Tuesday, May 25, 2010

Claim Protection of Free Speech To Avoid Criminal Prosecution?

Can the First Amendment of our Constitution be used to protect a crime? That is the question for the day. The Credit Rating Agencies have argued that their credit ratings that they placed on mortgage-backed bonds is protected by the First Amendment. I disagree.

Making counterfeit money by that same reasoning should be protected by freedom of the press, again a First Amendment issue. But, what U.S. court would hand down a decision saying that someone printing $100 dollar bills in their basement is protected by freedom of the press?

The investment bankers and the credit rating agencies entered into a mutually beneficial deception of the investing public. Their crime is no less than the crime of counterfeiting. They minted Triple-A bonds that were clearly not Triple-A. Furthermore, there is evidence that by working together to deceive the public, they both stood to gain. The investment bankers sold investors junk bonds at Triple-A prices and yields, and the credit rating agencies saw their earning grow as the market for structured assets grew.

I can not see how a judge could find for the credit rating agencies on First Amendment grounds. It is clear to anyone with an ounce of common sense that using the Free Speech clause to protect a crime, such as counterfeit bond ratings to fleece investors of their money, should not be protected by the Constitution. If this reasoning is up held, I would not be surprised if other free speech like crimes come to the surface. Create a swindle and wrap yourself in the free speech clause to protect yourself from criminal prosecution will become all the rage.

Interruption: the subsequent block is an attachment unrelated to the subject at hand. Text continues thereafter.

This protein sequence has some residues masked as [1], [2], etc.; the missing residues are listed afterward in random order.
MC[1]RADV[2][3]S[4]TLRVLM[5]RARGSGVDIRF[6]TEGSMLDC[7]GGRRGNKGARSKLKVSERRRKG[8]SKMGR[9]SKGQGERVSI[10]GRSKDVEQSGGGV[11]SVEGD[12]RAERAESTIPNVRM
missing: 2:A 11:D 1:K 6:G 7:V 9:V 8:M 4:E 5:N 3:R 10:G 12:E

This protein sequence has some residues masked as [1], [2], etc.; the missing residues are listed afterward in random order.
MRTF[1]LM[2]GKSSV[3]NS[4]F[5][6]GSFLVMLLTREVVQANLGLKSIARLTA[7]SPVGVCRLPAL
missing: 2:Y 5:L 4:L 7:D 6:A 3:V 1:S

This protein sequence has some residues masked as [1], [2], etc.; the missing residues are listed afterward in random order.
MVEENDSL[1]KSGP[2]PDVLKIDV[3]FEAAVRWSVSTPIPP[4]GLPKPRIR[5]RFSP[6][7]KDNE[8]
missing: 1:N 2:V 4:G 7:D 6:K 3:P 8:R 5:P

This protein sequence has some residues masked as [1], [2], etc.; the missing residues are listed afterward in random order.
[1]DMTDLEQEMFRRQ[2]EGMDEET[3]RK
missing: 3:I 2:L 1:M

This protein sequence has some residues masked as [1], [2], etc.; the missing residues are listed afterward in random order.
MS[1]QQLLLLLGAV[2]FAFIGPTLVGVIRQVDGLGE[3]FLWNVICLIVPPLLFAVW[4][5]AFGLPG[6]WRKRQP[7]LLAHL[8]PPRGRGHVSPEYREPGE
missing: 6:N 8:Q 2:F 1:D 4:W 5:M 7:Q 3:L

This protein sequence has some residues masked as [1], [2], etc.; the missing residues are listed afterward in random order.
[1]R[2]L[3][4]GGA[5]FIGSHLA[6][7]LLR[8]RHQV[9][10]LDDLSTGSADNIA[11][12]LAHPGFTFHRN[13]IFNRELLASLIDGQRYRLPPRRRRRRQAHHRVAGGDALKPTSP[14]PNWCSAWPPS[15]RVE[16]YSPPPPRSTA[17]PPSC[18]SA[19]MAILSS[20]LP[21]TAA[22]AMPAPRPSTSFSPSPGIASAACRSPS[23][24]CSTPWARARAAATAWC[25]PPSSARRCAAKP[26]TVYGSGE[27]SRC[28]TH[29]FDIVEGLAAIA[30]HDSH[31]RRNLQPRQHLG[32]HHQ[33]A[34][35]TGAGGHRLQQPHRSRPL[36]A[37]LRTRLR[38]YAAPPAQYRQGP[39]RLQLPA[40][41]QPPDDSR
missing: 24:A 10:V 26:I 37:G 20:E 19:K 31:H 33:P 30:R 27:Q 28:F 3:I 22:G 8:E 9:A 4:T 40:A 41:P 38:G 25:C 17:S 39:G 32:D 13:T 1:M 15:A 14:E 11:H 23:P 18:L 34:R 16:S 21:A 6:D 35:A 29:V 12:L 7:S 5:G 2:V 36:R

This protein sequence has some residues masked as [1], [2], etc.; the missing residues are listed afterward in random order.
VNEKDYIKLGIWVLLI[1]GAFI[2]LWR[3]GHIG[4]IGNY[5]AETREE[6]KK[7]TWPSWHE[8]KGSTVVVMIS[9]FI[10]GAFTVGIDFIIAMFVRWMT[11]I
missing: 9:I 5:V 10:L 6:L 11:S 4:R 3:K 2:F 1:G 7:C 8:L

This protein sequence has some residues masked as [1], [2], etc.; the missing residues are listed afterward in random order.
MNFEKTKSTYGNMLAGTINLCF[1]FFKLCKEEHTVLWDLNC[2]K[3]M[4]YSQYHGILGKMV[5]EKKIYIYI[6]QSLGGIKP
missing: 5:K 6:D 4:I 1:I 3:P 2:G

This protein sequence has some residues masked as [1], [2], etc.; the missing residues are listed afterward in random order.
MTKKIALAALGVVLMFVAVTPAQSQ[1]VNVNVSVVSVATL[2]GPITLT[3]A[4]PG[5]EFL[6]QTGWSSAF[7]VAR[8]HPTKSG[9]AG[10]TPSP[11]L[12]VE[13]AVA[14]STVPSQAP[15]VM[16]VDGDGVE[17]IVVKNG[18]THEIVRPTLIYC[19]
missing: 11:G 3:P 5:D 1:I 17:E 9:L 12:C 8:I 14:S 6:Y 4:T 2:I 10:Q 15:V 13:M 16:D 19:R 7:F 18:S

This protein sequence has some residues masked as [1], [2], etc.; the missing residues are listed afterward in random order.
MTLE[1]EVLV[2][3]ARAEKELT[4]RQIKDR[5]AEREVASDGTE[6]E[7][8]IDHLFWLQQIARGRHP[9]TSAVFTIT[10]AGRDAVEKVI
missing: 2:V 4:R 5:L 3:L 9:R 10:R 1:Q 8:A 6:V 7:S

Stay tuned.


LceeL said...

The word is 'bogus'. On so many levels - it's just bogus.

Butch said...

Maybe Barney is right in wanting to televise the proceedings so that the American population can see who is in whose pocket.

"Barney Frank wants conference committee negotiations televised, reports Carrie Budoff Brown: "House Financial Services Committee Chairman Barney Frank (D-Mass.) even wants C-SPAN there, he said, to capture their decision making ¿ and expose members who vote with Wall Street. 'Money is influential, but votes will kick money's ass any time they come up against each other,' Frank said. 'In the Senate, once public opinion got engaged, it blew away the lobbyists, the money, campaign contributions. Public opinion drove that bill.' Proponents of this approach say it could be a 180-degree shift from the endgame negotiations on health care reform, which took place entirely behind closed doors and involved only Democrats." However, private negotiations would still take place, where lobbyists could have an impact."